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AL Wild Card Game Preview: The Twins’ ‘Yankee curse’ is real

Can the Twins avoid yet another playoff exit at the hands of the Evil Empire?

Tampa Bay Rays v New York Yankees Photo by Abbie Parr/Getty Images

This might be the most one-sided matchup we’ve seen since the Wild Card games came into existence. The six-win difference between the Yankees and Twins is one of the largest we’ve seen since the new playoff format started in 2012, and advanced metrics suggest it’s not even that close. According to pythagorean win-loss expectancies, the Yankees should have been a 100-win team this year, while the Twins slightly over-performed. Baseball Prospectus’ third-order win percentages create an even bigger gap, with the Yankees a 105-win team and the Twins a hair over .500.

Looking closer, it’s tough to find any advantage for Minnesota.’s Mike Petriello went position-by-position and found a few areas where the Twins are better, but found just as many “big advantages” for the Yankees. This includes the bullpen, where many think this game will be won. The Yankees can trot out a host of power arms, including David Robertson, Tommy Kahnle, Chad Green, Dellin Betances, and closer Aroldis Chapman.

The Twins?

Offensively, the Yankees also hold a slight edge. They sported the second-best wRC+ in the American League this season (108), and that figure improved to 115 at Yankee Stadium. The Twins were also better at home than on the road, and finished with a meager (if respectable) 95 wRC+ in road games this season. Minnesota’s run differential is slightly better in road games, but not by enough to excuse the difference in run production. This is a much bigger gap than Minnesota’s +3 defensive runs saved advantage over New York, and could prove fatal, especially if New York can hand their bullpen an early lead.

Minnesota Twins (85-77) at New York Yankees (91-71)

Time/Place: 8:00 p.m., Yankee Stadium
SB Nation sites: Twinkie Town and Pinstripe Alley
Media: ESPN, WatchESPN, ESPN Radio
Pitching Matchup: RHP Ervin Santana (16-8, 3.28 ERA) vs. RHP Luis Severino (14-6, 2.98 ERA)

AL Wild Card Game Pitching Matchup

Pitcher IP K% BB% FIP fWAR
Pitcher IP K% BB% FIP fWAR
Santana 211.1 19.3 7.1 4.46 2.9
Severino 193.1 29.4 6.5 3.07 5.7

Once again, advanced stats tell a much different story than what we see on the surface. At first glance, Ervin Santana and Luis Severino had similar seasons. Both produced solid ERA numbers, with Santana throwing a few more innings than the 23-year-old Severino. However, if we look further, the Yankees’ young ace was much better. Thanks to a gaudy strikeout rate, Severino produced a 3.07 FIP in nearly 200 innings, sixth-best in baseball. He also posted an excellent walk rate, resulting in a 22.9 K-BB% that trailed only Chris Sale, Corey Kluber, Max Scherzer, and Clayton Kershaw. Severino also showed no signs of slowing down as he got deeper into the season — he was 3-0 with a 2.10 ERA and 38 strikeouts in 30 September innings.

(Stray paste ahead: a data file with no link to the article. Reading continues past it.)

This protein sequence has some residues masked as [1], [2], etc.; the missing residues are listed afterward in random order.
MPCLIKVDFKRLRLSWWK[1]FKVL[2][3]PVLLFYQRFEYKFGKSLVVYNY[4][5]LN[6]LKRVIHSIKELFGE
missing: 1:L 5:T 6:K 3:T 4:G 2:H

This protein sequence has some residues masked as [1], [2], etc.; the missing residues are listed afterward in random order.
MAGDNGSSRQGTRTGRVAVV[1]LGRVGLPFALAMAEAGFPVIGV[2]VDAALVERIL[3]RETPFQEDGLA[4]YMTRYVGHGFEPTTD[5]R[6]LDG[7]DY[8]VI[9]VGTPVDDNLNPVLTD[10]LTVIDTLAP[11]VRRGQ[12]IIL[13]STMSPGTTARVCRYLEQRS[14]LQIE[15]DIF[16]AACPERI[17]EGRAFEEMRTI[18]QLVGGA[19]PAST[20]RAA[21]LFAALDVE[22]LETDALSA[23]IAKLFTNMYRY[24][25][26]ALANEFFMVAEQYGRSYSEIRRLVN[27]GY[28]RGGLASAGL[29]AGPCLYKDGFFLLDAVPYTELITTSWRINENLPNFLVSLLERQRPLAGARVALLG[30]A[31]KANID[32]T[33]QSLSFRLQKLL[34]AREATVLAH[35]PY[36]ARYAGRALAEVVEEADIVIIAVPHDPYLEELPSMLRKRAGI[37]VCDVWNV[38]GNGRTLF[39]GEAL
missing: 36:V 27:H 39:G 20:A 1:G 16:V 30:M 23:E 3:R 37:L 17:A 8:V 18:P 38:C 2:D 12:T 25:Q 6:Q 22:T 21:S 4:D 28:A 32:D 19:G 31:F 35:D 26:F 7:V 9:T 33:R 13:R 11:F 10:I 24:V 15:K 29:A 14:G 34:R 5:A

Meanwhile, Santana’s ERA was a bit of a mirage. His 4.46 FIP was over a full run higher than his ERA, and ranked among the highest in the American League. His already-high home run rate got even worse, with 1.32 homers leaving the park every nine innings. He compensated with one of the higher pop-up rates in the AL (something Severino also does well), but seemed to falter slightly after the All-Star break.

Santana’s 42.5 percent fly ball rate plays well with Byron Buxton’s cavernous defensive range, but can get him into trouble at times, especially in a smaller environment like Yankee Stadium. Santana has allowed a 6.43 ERA in six starts at the new Yankee Stadium in his career, and lost his only matchup there this season.

Key matchup: Paul Molitor vs. the first sign of trouble

In the lead-up to this game, everyone has been talking about how Joe Girardi and the Yankees will navigate the later innings with their monstrous bullpen. Frankly, it doesn’t sound that hard to me. Sure, you can rearrange the pieces in different order — does Dellin Betances come in during the seventh or the eighth? — but there are still several hard-throwing relievers at Girardi’s disposal.

Twins manager Paul Molitor doesn’t have that luxury. His bullpen finished the year with a 4.40 ERA, fourth-highest in the American League. They had the second-lowest strikeout rate in the league, ahead of only our lowly Tigers. They even traded then-closer Brandon Kintzler prior to the July non-waiver deadline, a ground ball specialist that would have helped with their depth.

As a result, Molitor and the Twins are relying heavily on Santana to eat innings. If this comes down to a battle of the bullpens, the Yankees will almost surely come out on top.

Pick to click: Gary Sanchez

Aaron Judge has drawn more headlines than his teammate throughout the year, but Sanchez quietly had a monster sophomore season. He produced an .876 OPS and 33 home runs in 122 games, and was second on the team with 4.4 WAR, best among MLB catchers. Sanchez also finished strong, with an .896 OPS after the All-Star break. His 20 second-half home runs were tied for seventh in baseball, and he led his team with 50 RBI after the break. The Yankees will almost certainly manage a home run or two off the dinger-prone Santana, which may prove the difference in a win-or-go-home situation.

Also, Judge isn’t a fan of sliders.

Important thing to note that I can’t find another place for

Miguel Sano will not be on the Twins’ active roster for this game.


The Yankees do as expected: get an early lead and ride their bullpen to a low-scoring victory.